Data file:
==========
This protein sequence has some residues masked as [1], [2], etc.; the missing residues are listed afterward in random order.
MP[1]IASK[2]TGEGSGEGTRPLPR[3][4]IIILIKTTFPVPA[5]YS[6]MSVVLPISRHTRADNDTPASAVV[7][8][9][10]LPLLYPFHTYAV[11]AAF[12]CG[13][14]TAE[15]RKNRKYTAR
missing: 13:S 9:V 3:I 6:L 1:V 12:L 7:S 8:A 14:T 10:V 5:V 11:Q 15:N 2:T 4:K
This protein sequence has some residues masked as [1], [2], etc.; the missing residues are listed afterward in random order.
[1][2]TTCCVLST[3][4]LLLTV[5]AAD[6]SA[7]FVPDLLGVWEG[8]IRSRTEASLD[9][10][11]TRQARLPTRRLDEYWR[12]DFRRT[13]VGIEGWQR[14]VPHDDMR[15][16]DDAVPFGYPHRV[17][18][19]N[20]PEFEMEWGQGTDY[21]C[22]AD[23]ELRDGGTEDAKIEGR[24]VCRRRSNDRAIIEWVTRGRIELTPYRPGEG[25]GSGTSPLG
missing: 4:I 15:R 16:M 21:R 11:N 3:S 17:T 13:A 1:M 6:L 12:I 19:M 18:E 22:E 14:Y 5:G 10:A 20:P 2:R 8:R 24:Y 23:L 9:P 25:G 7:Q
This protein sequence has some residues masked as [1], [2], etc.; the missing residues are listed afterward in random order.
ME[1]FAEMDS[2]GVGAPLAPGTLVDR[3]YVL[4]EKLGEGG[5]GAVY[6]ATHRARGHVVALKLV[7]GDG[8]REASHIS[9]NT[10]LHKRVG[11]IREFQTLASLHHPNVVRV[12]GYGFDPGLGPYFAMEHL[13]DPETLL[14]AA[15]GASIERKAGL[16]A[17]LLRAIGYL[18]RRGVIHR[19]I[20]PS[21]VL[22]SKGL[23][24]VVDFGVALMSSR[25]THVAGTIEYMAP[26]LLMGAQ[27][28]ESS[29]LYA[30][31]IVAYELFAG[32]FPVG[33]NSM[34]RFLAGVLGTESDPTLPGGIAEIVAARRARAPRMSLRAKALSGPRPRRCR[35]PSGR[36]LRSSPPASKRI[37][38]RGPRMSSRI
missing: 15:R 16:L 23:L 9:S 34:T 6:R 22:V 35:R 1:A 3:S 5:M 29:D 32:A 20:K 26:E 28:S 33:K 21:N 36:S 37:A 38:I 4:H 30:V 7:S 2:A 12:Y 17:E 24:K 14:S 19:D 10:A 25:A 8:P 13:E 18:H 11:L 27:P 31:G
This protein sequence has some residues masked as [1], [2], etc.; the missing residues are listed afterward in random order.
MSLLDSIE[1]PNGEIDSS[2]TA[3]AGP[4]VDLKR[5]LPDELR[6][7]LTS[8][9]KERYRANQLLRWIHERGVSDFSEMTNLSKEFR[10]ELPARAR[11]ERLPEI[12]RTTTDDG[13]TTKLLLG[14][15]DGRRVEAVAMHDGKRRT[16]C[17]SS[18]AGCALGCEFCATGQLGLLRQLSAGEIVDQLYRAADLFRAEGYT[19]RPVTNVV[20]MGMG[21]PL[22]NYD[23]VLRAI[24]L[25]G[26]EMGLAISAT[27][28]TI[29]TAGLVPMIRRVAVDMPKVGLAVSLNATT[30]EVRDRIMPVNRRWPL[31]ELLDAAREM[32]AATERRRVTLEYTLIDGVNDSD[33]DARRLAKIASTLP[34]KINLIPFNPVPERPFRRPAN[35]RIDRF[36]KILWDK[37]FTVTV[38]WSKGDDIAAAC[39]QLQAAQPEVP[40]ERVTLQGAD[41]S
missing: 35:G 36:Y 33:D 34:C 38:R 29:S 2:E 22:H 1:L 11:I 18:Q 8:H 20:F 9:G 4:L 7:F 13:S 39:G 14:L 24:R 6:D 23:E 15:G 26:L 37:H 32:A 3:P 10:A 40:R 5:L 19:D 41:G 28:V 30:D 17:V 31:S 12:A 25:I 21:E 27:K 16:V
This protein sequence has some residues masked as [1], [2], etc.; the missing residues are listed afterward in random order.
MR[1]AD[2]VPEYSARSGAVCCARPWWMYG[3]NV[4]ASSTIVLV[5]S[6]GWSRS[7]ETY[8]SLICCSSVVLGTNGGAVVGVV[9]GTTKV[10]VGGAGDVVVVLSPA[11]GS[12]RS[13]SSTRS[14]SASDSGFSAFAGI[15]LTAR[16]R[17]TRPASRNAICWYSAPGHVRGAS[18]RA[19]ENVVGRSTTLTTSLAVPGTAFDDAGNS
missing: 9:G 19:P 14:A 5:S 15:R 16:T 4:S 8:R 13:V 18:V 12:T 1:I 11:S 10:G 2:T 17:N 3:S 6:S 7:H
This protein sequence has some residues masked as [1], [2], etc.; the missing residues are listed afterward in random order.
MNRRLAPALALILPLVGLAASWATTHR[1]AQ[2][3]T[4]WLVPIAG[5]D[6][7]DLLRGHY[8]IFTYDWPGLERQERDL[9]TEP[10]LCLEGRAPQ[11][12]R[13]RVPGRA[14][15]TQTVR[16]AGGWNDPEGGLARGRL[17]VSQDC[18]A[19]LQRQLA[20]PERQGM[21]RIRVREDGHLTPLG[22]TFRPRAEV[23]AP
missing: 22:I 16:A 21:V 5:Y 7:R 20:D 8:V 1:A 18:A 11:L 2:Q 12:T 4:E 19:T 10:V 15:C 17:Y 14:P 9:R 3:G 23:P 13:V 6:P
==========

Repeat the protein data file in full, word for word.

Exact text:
This protein sequence has some residues masked as [1], [2], etc.; the missing residues are listed afterward in random order.
MP[1]IASK[2]TGEGSGEGTRPLPR[3][4]IIILIKTTFPVPA[5]YS[6]MSVVLPISRHTRADNDTPASAVV[7][8][9][10]LPLLYPFHTYAV[11]AAF[12]CG[13][14]TAE[15]RKNRKYTAR
missing: 13:S 9:V 3:I 6:L 1:V 12:L 7:S 8:A 14:T 10:V 5:V 11:Q 15:N 2:T 4:K
This protein sequence has some residues masked as [1], [2], etc.; the missing residues are listed afterward in random order.
[1][2]TTCCVLST[3][4]LLLTV[5]AAD[6]SA[7]FVPDLLGVWEG[8]IRSRTEASLD[9][10][11]TRQARLPTRRLDEYWR[12]DFRRT[13]VGIEGWQR[14]VPHDDMR[15][16]DDAVPFGYPHRV[17][18][19]N[20]PEFEMEWGQGTDY[21]C[22]AD[23]ELRDGGTEDAKIEGR[24]VCRRRSNDRAIIEWVTRGRIELTPYRPGEG[25]GSGTSPLG
missing: 4:I 15:R 16:M 21:R 11:N 3:S 17:T 13:A 1:M 6:L 12:I 19:M 18:E 22:E 14:Y 5:G 10:A 20:P 2:R 8:R 24:Y 23:L 9:P 25:G 7:Q
This protein sequence has some residues masked as [1], [2], etc.; the missing residues are listed afterward in random order.
ME[1]FAEMDS[2]GVGAPLAPGTLVDR[3]YVL[4]EKLGEGG[5]GAVY[6]ATHRARGHVVALKLV[7]GDG[8]REASHIS[9]NT[10]LHKRVG[11]IREFQTLASLHHPNVVRV[12]GYGFDPGLGPYFAMEHL[13]DPETLL[14]AA[15]GASIERKAGL[16]A[17]LLRAIGYL[18]RRGVIHR[19]I[20]PS[21]VL[22]SKGL[23][24]VVDFGVALMSSR[25]THVAGTIEYMAP[26]LLMGAQ[27][28]ESS[29]LYA[30][31]IVAYELFAG[32]FPVG[33]NSM[34]RFLAGVLGTESDPTLPGGIAEIVAARRARAPRMSLRAKALSGPRPRRCR[35]PSGR[36]LRSSPPASKRI[37][38]RGPRMSSRI
missing: 15:R 16:L 23:L 9:S 34:T 6:R 22:V 35:R 1:A 3:S 5:M 29:D 32:A 20:K 26:E 28:S 33:K 21:N 36:S 37:A 38:I 4:H 30:V 7:S 2:A 12:Y 17:E 24:K 14:S 19:D 10:A 25:A 8:P 13:E 18:H 11:L 27:P 31:G
This protein sequence has some residues masked as [1], [2], etc.; the missing residues are listed afterward in random order.
MSLLDSIE[1]PNGEIDSS[2]TA[3]AGP[4]VDLKR[5]LPDELR[6][7]LTS[8][9]KERYRANQLLRWIHERGVSDFSEMTNLSKEFR[10]ELPARAR[11]ERLPEI[12]RTTTDDG[13]TTKLLLG[14][15]DGRRVEAVAMHDGKRRT[16]C[17]SS[18]AGCALGCEFCATGQLGLLRQLSAGEIVDQLYRAADLFRAEGYT[19]RPVTNVV[20]MGMG[21]PL[22]NYD[23]VLRAI[24]L[25]G[26]EMGLAISAT[27][28]TI[29]TAGLVPMIRRVAVDMPKVGLAVSLNATT[30]EVRDRIMPVNRRWPL[31]ELLDAAREM[32]AATERRRVTLEYTLIDGVNDSD[33]DARRLAKIASTLP[34]KINLIPFNPVPERPFRRPAN[35]RIDRF[36]KILWDK[37]FTVTV[38]WSKGDDIAAAC[39]QLQAAQPEVP[40]ERVTLQGAD[41]S
missing: 35:G 36:Y 33:D 34:C 38:R 29:S 2:E 22:H 1:L 11:I 18:Q 8:H 20:F 9:G 4:L 7:F 13:S 39:G 14:L 24:R 6:D 23:E 15:G 26:L 37:H 32:A 3:P 10:A 40:R 5:L 19:D 41:G 28:V 30:D 17:V 31:S 12:A 25:I 21:E 27:K 16:V
This protein sequence has some residues masked as [1], [2], etc.; the missing residues are listed afterward in random order.
MR[1]AD[2]VPEYSARSGAVCCARPWWMYG[3]NV[4]ASSTIVLV[5]S[6]GWSRS[7]ETY[8]SLICCSSVVLGTNGGAVVGVV[9]GTTKV[10]VGGAGDVVVVLSPA[11]GS[12]RS[13]SSTRS[14]SASDSGFSAFAGI[15]LTAR[16]R[17]TRPASRNAICWYSAPGHVRGAS[18]RA[19]ENVVGRSTTLTTSLAVPGTAFDDAGNS
missing: 9:G 19:P 14:A 5:S 15:R 16:T 4:S 8:R 13:V 18:V 12:T 1:I 11:S 10:G 2:T 17:N 3:S 6:S 7:H
This protein sequence has some residues masked as [1], [2], etc.; the missing residues are listed afterward in random order.
MNRRLAPALALILPLVGLAASWATTHR[1]AQ[2][3]T[4]WLVPIAG[5]D[6][7]DLLRGHY[8]IFTYDWPGLERQERDL[9]TEP[10]LCLEGRAPQ[11][12]R[13]RVPGRA[14][15]TQTVR[16]AGGWNDPEGGLARGRL[17]VSQDC[18]A[19]LQRQLA[20]PERQGM[21]RIRVREDGHLTPLG[22]TFRPRAEV[23]AP
missing: 22:I 16:A 21:V 5:Y 7:R 20:D 8:V 1:A 18:A 11:L 2:Q 12:T 4:E 19:T 10:V 15:C 17:Y 14:P 9:R 3:G 23:P 13:V 6:P